Moreover, many scholars conclude that using deindividualizing and deanimalizing language is a deliberate technique to manipulate public perceptions (Croney and Reynnells 389). Besides euphemisms, that are a wide variety of other techniques that are commonly used within the industry’s discursive practices and they are often herded under the umbrella term ‘doublespeak’: intentionally misleading language that is ambiguous or disingenuous (389). Doublespeak within this particular industry includes, but is not limited to: the selective usage of pronouns (the common way of referring to animals as ‘it’ rather than ‘him’ or ‘her’) (Stibbe, “Language” 9); technical jargon (15); metonymy (portraying animals in terms of what they will be used for, such as ‘dairy calf’, ‘broiler chicken’ and ‘wool sheep’) (Mitchell 51); abstraction; metaphors (Glenn 68); idioms (Smith-Harris 12); discourse of resources (referring to non- human animals as ‘product’, ‘batch’ and ‘livestock’) (Stibbe, “Language” 14); and even punctuation (12). Whether or not the ‘animal industries’ always deliberately use these techniques to obfuscate certain aspects of the ‘production’, it is clear that referring the non- human animals as ‘it’ and using words like ‘veal’ helps us forget that we are talking about living, breathing, sentient beings.
            Considering both the literal and linguistic distancing that is apparent in our practices concerning farmed non-humans, it might not be an exaggeration to acknowledge that our practices are practices of forgetting (Doniger 84). Reducing this created distance might have dramatic effects on people’s engagement with non-humans in factory farms. One powerful example is the 2001 outbreak of foot and mouth disease in which a little over two thousand ‘farm animals’ were recorded as sick, but more than six million were eventually killed to prevent the disease from spreading (Mitchell 49). During the ‘cull’ there was continuous news coverage that confronted people with the events and their gruesome details. As a result, almost half a million of the non-humans that were killed have been buried at a memorial site in Cumbria (49). While these ‘visible’ non-human animals were given a plaque of remembrance, no such thing was awarded to the more than twenty-six million sheep, pigs and cows that died in factory farms at the same time (49). In a similar vein, one of the calves that miraculously survived the ‘cull’ and therefore got wide-spread media attention was given a name (Phoenix) and ultimately also permission to live (52), while many deindividualized nameless calves died in the food-chain.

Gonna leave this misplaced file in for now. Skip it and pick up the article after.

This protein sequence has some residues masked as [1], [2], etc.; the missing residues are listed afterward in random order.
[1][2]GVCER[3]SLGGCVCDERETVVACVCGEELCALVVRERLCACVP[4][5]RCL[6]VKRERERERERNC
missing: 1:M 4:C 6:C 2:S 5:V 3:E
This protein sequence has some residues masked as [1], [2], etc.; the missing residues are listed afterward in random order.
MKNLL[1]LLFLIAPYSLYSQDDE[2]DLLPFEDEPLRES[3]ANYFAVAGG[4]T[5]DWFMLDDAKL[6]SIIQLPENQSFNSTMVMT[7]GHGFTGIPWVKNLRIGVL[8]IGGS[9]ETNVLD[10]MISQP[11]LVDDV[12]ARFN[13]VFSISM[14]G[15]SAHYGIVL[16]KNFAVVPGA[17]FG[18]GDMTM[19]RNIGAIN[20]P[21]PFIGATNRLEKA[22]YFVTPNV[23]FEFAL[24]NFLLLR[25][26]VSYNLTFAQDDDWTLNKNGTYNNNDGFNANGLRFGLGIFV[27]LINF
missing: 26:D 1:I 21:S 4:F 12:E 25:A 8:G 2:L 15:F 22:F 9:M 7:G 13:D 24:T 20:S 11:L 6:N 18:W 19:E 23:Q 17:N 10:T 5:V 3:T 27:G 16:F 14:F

To be able to see a non-human animal as an individual, as something other than “an object enframed by human desires” is quite powerful (Broglios 243) and this also pertains to language. Becoming aware of and careful with metaphors, euphemisms and other linguistic practices that help forget ‘the animal’ is a simple yet important step towards making oppression visible and not partaking in the symbolic justification of that oppression (Smith-Harris 15). We might for example try to relanguage the objectified non-human animals as subjects and rephrase sterile-sounding practices related to our treatment of them (Glenn 76). Several ways to do so are by speaking about dead non-humans as ‘deceased’ instead of slaughtered (Despret 86), by using pronouns and by changing ‘non-human animals that’ to ‘non-human animals who’ to resist the tendency to objectify (Glenn 77). Another step is to resist terms that only point to the purpose of the non-human animal for humans such as ‘veal’, ‘beef’ or ‘broiler’ and to be mindful of idioms, syntax and punctuation, because language at all levels can contribute to oppression (Stibbe, “Language” 17).
            Finally, we might even try to move beyond the human/animal binary. One relatively simple way to do so is to start using ‘non-human animal’ instead of ‘animal’ (Glenn 77), however Derrida has taken it one step further by forging an entirely new, chimerical word: l’animot (409). L’animot is the resourceful combination of the French word for ‘animal’ and the French word for ‘words’ and sounds like the plural of ‘animals’ (animaux) (409). This new invention does not signify a species, gender or individual but rather an “irreducible living multiplicity of living things” that cannot be homogenized, except by enclosing ‘it’ within the category of ‘the animal’ (409). It is not about ignoring or effacing the differences between humans and non-human animals, but about reminding us that non-human animals are many and varied (415). Moreover, the suffix mot indicates that we cannot escape the fact that our knowledge and perspectives are based in the human experience which is largely depended on language (416). Thus, although language and naming have done violence in the past, it also has to be the way to stop forgetting the non-human animals.
            L’animot or the animot connects ‘the animal’ with the human and this - not necessarily this word, but certainly this practice of reducing the distance - is a powerful way to stop forgetting and start seeing the non-human animal again. It might not be easy: there is a certain calmness to never being confronted with farmed non-humans and speaking about them in desingularizing and deanimalizing terms. When we truly make an effort to ‘see’ the non-human animals in factory farms it might feel like “an apocalypse” as Derrida has put it (381). Nevertheless, it is a very necessary apocalypse, an opportunity to rectify a wrong that has been prevalent for a long time, maybe even since the beginning of time, and that has accelerated over the past two to three decades. When we literally and/or linguistically turn our backs on non- human animals as we have been doing, we risk forgetting them and I believe it is about time to start remembering.